I discovered the truth of the adage that smell is probably the most powerful of our senses when my mother sent me a box of my own baby clothes during my pregnancy. I looked at the things in the box and had no recollection of them, but picked up a pink wool blanket with satin binding and brought it to my nose. All of a sudden, I was swept back to a time and place where I had no exact memory; however, the scent of the blanket let me know that I was holding my past in my hand.
I have found that, like smell, food also evokes powerful memories for me. This week, I am attending the annual municipal judges’ conference – my 20th. Max was able to join me for dinner one night, and we tried a new restaurant where Andre’s used to be. This iteration is Savannah Grille, and as we ate dinner, I was taken back to Oxford, Mississippi, where I ate bacon maple ice cream and award winning shrimp and grits and lived to tell about it, and to Savannah, Georgia, where we ate more good food than we could ever forget.
When I wrote my first travel article, I decided that Oxford would be a good place to go: it is home to Ole Miss, it has an annual literary festival, and it beckons English majors because it is William Faulkner’s home. I hit the food jackpot, because the chef at City Grocery – a restaurant, and not a grocery store – had won a James Beard award the year before (www.chefjohncurrence.com).
John Currence’s shrimp and grits contains more bacon than I want to tell, but I ate every bit of it (I got the recipe!). We also ate his blueberry ice cream, and on our second visit, we had surprisingly delicious maple bacon ice cream. I would never have dreamed up that combination! Additionally, we compared the catfish at Taylor Grocery – also a restaurant – with the catfish at Fred’s Fish House in Mammoth Spring, Arkansas (Fred’s wins, but I may be biased).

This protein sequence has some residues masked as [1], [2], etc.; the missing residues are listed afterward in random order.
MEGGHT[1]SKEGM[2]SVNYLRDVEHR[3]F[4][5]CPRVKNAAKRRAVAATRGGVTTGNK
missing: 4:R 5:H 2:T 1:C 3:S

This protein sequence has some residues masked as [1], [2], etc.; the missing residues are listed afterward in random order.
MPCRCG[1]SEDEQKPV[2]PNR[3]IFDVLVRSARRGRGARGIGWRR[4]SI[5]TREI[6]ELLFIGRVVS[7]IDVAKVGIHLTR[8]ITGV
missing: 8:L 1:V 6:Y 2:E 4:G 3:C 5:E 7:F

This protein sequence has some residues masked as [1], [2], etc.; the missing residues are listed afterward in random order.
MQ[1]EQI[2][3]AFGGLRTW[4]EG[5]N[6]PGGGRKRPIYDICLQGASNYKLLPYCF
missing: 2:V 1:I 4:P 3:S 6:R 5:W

Unlike Currence’s, but excellent in its own right, Savannah Grille’s shrimp and grits is like a stew in a rich lobster broth – a true low country concoction. After Chef Robert told us about his culinary path through the South, I told him that his dish was second to Currence’s. He was pleased, and told us that his dish is Charleston style rather than traditional Southern shrimp and grits.
We then discussed food in Savannah, and it turns out that one of his favorite restaurants, Alligator Soul, is where Max and I had probably one of the best meals we have ever eaten, which included oysters on the half shell with cucumber vinegar and tomato vinegar, and yet another version of the South’s calling card – shrimp and grits. Currence still triumphed as far as the shrimp and grits, but Alligator Soul won our “Best Restaurant” award.
So as we sat on Savannah Grille’s deck this week, enjoying dinner at the end of a late spring day, watching the boats traversing the water, I remembered the good food and the good times that had come before. I found myself yearning for another Savannah Dan chocolate malt at Leopold’s, another Moscow Mule with Bartender Matt’s homemade ginger beer, another dinner at Alligator Soul, another taste of Currence’s famous shrimp and grits, another bite of Taylor Grocery’s fried catfish. Then I realized that sometime hence, I will be tasting something that brings me back to Savannah Grille’s deck and a lovely dinner overlooking a calm lake. I am looking forward to that experience, wherever it may be. I’m sure it will taste good.
Deborah Mitchell is a a local attorney and a Municipal Court Judge.